• A Perfect Home: The Bridge Project
    Storefront for Art and Architecture
    Exhibition Venue
    Storefront for Art and Architecture, New York
    Sep 15, 2010
    Do-Ho Suh

Image from "A Perfect Home: The Bridge Project" courtesy of Do Ho Suh and Storefront for Art and Architecture

A Perfect Home: The Bridge Project elaborates upon ten years of research into the subject of transcultural displacement. Do-Ho Suh designs a model of an inhabitable bridge that spans from Seoul to New York. This research began with his Seoul Home project, where he made an exact replica of his childhood Korean home in silk so he could fold and pack it into a suitcase and carry "his home" wherever he went. Suh's idea is to build a bridge that joins these two homes, thus connecting the spatial, temporal, psychological, and cultural distance between Seoul and New York. While this conceptual project started by simply connecting the two cities with a bridge and putting a house in the middle, it has evolved into a utopian engineering and architectural endeavor. Suh imagines the bridge as if it could be built in real life, if there were no budgetary constraints, and all technical challenges were surmountable.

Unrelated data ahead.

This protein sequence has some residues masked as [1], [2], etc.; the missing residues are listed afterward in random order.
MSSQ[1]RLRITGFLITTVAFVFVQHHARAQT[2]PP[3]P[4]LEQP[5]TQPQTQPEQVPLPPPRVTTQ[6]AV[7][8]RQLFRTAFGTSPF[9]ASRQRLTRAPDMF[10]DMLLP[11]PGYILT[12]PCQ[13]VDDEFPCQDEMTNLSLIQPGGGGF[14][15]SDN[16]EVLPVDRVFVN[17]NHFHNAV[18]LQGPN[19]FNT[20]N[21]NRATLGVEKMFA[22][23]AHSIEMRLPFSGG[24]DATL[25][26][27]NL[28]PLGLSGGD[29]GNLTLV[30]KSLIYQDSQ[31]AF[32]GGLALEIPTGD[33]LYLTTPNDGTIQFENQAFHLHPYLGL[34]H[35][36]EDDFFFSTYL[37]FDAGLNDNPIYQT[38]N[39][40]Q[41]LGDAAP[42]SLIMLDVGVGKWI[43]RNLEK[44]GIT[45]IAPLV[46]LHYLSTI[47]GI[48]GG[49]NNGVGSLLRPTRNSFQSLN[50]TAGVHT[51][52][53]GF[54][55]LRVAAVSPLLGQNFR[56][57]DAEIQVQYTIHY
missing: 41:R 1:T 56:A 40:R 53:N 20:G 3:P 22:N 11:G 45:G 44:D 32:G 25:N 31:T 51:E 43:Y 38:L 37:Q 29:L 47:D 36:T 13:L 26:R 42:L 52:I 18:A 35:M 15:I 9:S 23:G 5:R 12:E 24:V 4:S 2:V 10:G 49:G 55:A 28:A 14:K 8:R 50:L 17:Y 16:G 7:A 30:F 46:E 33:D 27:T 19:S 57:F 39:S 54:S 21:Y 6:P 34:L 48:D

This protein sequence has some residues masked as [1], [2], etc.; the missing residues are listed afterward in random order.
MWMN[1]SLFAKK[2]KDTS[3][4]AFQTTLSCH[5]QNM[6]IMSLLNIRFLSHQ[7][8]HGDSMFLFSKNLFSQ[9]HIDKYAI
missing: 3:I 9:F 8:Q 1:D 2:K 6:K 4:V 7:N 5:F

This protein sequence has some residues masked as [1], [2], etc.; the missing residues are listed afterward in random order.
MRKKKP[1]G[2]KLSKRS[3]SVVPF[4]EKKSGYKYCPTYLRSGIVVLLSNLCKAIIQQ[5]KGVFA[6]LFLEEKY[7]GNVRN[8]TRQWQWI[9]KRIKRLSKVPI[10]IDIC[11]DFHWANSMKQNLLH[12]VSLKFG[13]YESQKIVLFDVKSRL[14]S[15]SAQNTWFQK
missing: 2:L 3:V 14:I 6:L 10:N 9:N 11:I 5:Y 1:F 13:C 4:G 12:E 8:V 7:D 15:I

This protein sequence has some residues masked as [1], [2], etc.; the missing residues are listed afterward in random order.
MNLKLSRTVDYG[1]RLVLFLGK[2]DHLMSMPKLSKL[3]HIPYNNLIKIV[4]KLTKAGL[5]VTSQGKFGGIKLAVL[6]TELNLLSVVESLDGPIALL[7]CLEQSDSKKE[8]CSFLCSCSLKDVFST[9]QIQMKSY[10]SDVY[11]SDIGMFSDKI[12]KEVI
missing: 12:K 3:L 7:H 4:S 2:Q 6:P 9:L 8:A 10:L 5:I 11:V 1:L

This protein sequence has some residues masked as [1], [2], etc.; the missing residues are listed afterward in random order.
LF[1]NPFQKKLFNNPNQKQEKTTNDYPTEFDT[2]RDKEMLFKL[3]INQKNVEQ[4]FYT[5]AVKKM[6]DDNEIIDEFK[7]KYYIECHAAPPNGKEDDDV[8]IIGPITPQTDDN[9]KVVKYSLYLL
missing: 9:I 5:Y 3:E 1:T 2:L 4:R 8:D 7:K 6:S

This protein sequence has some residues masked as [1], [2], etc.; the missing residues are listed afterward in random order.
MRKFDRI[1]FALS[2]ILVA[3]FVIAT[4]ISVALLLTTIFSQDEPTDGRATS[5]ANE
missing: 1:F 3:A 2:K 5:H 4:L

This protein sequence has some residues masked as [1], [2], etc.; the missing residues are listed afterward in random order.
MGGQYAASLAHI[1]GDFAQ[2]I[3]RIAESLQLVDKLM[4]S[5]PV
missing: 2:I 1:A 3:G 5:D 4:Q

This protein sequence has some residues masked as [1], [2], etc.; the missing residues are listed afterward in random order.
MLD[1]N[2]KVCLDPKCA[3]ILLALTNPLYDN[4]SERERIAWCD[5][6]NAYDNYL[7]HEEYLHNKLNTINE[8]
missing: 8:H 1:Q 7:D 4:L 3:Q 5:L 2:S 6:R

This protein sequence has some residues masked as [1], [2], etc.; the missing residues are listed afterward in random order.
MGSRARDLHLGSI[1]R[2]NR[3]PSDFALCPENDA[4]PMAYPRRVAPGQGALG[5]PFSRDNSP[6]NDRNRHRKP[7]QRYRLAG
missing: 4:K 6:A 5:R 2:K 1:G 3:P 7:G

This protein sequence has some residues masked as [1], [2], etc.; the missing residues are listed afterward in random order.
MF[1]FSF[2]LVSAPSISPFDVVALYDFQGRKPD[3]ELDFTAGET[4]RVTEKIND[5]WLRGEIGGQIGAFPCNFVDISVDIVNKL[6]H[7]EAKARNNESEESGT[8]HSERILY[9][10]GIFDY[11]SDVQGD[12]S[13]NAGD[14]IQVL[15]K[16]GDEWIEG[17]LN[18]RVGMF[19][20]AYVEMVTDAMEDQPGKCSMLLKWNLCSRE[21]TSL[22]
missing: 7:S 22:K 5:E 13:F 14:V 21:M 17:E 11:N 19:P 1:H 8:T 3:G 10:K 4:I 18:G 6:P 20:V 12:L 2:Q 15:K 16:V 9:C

Do Ho Suh (b. 1962, Seoul, Korea) received a BFA in painting from Rhode Island School of Design and an MFA in sculpture from Yale University. He has since had solo exhibitions at the Serpentine Gallery, London, Seattle Art Museum, the Whitney Museum of American Art at Philip Morris, and the Artsonje Center in Korea.  He has participated in group exhibitions at the Baltimore Museum of Art; the Museum of Modern Art, New York; and the 49th Venice Biennale, among others. Interested in the malleability of space in both its physical and metaphorical manifestations, Suh constructs site-specific installations that question the boundaries of identity. He explores the relationship between individuality, collectivity, and anonymity. His work is represented in a number of major museum collections including the Museum of Modern Art, New York; the Whitney Museum of American Art; the Guggenheim Museum; and the Museum of Contemporary Art, Los Angeles.